There is high-stakes craziness every year as the state legislative session goes down to the wire. What makes this year unlike others — and the reason rent regulations for 2.5 million city tenants expired at midnight — is that Albany appears to be going through a collective nervous breakdown. Combined with a temper tantrum.
The first part has been building since January, set off by the arrest of longtime Democratic Assembly Leader Sheldon Silver. Thankfully, the state budget got done in March, without major incident, and with some significant accomplishments.
But the freak-out accelerated in May, as the indictment of Senate Republican Leader Dean Skelos loomed. Senate Democrats cleverly tried to force an embarrassing vote to remove Skelos from his post. The Republicans responded by yelling, “You are out of order!”
With both leaders replaced, junior members have been exercising their newfound voices, and the rookie leaders (Carl Heastie, Assembly, and John Flanagan, Senate) are struggling to forge consensus and solidify their own standings. And threading through everything is a fear of who might be next in the criminal crosshairs of U.S. Attorney Preet Bharara.
Last week it was the State Assembly Democrats screaming, this time at one another. The issue was a bill to establish a state monitor to oversee the East Ramapo School District. But the argument devolved into a nasty debate over who was more racist: the Jewish members who run East Ramapo’s school board or the black legislators who were trying to impose the monitor on behalf of the black and Hispanic kids who attend East Ramapo’s public schools.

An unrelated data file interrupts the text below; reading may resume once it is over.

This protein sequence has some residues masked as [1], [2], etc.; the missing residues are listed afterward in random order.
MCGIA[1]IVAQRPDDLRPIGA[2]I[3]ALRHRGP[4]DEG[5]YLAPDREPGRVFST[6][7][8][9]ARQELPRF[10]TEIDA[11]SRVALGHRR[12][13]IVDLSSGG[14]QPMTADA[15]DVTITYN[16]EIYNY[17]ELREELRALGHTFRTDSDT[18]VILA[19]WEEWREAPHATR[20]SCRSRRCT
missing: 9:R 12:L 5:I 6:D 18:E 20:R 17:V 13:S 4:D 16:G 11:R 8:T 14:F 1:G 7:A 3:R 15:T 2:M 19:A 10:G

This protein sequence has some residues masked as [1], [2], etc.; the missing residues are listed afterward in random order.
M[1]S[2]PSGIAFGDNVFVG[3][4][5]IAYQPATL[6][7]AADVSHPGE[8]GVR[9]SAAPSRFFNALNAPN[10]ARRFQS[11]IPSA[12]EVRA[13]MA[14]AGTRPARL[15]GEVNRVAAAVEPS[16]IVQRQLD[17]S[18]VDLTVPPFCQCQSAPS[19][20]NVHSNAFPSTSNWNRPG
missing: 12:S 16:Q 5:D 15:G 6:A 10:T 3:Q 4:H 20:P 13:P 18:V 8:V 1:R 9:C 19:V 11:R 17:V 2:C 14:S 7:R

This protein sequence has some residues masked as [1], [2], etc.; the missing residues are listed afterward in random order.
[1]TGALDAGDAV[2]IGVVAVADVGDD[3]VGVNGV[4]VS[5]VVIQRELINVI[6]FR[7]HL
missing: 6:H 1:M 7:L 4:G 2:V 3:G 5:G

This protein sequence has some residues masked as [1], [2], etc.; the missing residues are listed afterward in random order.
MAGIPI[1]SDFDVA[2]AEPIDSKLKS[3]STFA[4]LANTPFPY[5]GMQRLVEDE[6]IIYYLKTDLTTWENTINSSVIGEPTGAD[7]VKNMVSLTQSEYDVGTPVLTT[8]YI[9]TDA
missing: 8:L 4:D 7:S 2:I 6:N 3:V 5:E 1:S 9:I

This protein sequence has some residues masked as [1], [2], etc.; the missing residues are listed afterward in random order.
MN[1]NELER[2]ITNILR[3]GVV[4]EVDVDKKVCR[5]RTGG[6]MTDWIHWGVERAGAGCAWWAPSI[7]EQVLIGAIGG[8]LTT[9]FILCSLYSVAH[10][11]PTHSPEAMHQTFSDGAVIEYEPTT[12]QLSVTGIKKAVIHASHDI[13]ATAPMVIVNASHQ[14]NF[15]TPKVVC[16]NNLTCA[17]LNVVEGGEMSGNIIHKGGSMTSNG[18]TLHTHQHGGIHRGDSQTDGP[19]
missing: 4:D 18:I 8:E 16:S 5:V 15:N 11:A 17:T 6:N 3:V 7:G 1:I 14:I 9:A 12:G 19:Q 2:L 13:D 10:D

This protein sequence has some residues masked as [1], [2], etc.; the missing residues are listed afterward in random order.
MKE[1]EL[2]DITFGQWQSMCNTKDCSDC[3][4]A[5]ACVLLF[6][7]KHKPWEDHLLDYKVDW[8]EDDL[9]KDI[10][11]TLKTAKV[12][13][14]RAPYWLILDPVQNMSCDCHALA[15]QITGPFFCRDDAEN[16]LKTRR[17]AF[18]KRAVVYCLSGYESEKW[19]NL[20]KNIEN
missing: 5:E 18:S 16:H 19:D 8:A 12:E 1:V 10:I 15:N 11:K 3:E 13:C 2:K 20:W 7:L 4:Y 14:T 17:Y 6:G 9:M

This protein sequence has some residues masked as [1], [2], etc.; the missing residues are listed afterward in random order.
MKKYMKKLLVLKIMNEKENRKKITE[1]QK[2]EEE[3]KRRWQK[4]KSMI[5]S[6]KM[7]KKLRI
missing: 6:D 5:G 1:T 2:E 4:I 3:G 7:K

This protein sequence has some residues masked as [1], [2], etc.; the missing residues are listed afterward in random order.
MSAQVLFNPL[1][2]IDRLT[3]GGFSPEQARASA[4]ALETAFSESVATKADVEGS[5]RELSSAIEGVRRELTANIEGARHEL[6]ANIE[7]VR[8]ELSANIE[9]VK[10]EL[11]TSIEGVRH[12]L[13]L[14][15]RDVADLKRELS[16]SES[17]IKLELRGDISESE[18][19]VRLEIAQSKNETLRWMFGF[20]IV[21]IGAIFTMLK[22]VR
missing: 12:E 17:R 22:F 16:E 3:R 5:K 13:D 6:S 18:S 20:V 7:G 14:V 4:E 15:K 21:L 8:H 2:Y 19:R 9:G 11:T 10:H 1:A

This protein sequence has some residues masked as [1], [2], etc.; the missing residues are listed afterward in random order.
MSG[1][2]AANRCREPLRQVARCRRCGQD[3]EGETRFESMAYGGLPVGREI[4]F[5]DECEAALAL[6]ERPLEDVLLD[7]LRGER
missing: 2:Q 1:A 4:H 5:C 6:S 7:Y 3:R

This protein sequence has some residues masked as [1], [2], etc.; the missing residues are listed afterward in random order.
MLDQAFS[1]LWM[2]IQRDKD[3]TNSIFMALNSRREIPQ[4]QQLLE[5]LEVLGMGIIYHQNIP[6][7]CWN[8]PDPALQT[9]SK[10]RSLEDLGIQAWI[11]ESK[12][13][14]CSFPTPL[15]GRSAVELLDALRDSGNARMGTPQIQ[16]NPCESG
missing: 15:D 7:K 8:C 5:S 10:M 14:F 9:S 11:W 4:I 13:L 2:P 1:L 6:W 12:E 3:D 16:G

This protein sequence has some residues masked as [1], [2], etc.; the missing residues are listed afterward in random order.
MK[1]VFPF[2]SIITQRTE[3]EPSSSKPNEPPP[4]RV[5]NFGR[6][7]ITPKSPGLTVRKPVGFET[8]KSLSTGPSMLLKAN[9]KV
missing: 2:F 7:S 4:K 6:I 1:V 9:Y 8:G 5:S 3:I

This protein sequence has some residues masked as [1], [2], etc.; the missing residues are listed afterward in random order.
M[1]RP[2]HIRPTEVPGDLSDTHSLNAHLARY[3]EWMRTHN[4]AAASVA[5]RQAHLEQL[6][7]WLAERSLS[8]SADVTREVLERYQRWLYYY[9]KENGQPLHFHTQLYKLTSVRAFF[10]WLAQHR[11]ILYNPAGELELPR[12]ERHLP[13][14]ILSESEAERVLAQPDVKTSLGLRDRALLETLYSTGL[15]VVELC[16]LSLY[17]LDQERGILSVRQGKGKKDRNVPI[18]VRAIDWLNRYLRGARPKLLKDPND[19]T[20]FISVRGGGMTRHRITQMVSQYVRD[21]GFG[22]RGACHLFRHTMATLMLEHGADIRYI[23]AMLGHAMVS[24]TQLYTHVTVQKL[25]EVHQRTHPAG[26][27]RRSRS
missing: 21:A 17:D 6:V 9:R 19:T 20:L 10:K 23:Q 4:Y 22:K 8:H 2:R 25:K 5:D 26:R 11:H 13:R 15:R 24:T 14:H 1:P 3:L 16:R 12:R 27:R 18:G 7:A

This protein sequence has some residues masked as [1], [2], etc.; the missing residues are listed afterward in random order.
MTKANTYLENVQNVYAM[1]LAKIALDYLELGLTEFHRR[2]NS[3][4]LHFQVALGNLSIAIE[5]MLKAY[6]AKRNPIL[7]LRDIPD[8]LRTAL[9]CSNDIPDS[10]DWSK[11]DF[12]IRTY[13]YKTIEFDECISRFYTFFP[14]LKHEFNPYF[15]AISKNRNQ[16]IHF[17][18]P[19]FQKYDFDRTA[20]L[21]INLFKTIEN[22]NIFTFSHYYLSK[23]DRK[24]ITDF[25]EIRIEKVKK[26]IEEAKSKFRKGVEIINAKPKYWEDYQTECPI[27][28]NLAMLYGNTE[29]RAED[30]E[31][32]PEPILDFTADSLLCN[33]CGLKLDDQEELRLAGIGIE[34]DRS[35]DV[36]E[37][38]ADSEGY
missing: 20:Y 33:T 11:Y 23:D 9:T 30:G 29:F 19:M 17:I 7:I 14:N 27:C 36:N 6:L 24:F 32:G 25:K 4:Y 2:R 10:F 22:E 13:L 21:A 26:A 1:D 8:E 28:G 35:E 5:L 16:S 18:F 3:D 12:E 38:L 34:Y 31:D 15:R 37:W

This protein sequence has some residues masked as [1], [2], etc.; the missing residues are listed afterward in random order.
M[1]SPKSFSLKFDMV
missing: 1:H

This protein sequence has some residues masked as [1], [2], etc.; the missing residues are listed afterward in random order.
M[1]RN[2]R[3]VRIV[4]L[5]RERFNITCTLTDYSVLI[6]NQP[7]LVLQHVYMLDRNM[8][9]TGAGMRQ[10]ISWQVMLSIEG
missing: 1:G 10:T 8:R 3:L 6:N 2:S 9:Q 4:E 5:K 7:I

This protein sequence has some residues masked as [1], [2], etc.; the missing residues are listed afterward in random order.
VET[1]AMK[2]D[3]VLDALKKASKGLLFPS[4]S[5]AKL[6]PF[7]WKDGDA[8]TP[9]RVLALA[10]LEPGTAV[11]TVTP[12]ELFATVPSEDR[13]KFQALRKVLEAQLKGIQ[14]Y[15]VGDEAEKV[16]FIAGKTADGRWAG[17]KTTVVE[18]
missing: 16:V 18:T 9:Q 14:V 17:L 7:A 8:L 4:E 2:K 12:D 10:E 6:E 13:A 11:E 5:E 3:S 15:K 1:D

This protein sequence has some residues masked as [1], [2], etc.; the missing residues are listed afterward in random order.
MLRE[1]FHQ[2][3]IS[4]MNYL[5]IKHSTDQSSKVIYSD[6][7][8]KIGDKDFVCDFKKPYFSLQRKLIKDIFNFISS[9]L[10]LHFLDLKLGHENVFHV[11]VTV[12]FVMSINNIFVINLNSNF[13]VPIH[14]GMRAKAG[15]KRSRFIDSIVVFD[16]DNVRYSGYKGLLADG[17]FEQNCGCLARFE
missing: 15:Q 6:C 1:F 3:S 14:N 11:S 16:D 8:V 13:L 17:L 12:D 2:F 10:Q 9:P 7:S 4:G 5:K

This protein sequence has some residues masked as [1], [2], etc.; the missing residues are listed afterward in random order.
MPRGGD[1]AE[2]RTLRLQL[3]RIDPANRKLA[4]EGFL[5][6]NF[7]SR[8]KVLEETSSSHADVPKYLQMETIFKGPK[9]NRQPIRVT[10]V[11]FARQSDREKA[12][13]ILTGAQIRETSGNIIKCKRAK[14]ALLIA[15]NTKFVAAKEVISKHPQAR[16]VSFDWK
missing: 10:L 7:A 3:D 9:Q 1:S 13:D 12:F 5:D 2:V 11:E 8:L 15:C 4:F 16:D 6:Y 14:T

The governor hasn’t been immune to the anxiety. Andrew Cuomo recently went to Nyack to give a speech about property taxes. Somehow, though, he started talking about how he’d been afraid, as a boy, that the Tappan Zee Bridge would collapse as he crossed it: “I couldn’t stop thinking about it … Yes, I guess my childhood was miserable.”
Perhaps he was joking, but things got weirder when Cuomo moved on to how people doubted his plans to build a new Tappan Zee: “They said, ‘There’s this nice new governor. He’s so sad looking. He looks like a puppy, he does. How are we going to break it to him that he can’t build his bridge?’”
Then two killers escaped from a state prison. That hasn’t exactly settled anyone’s nerves.
Instead, it has all fed the temper tantrum. After months of being bashed and wiretapped, Albany is using the last days of the legislative session to teach its antagonists a lesson.
Okay, Bill de Blasio — you tried to destroy the Republican Senate majority in the 2014 elections? Hey, mayor — you think you’re a more important Democrat than the governor of the state? And you, Preet Bharara — you want to lecture us about ethics and criminalize the traditional horse-trading that allows government to function?
Well, we’ll show you who is really in charge!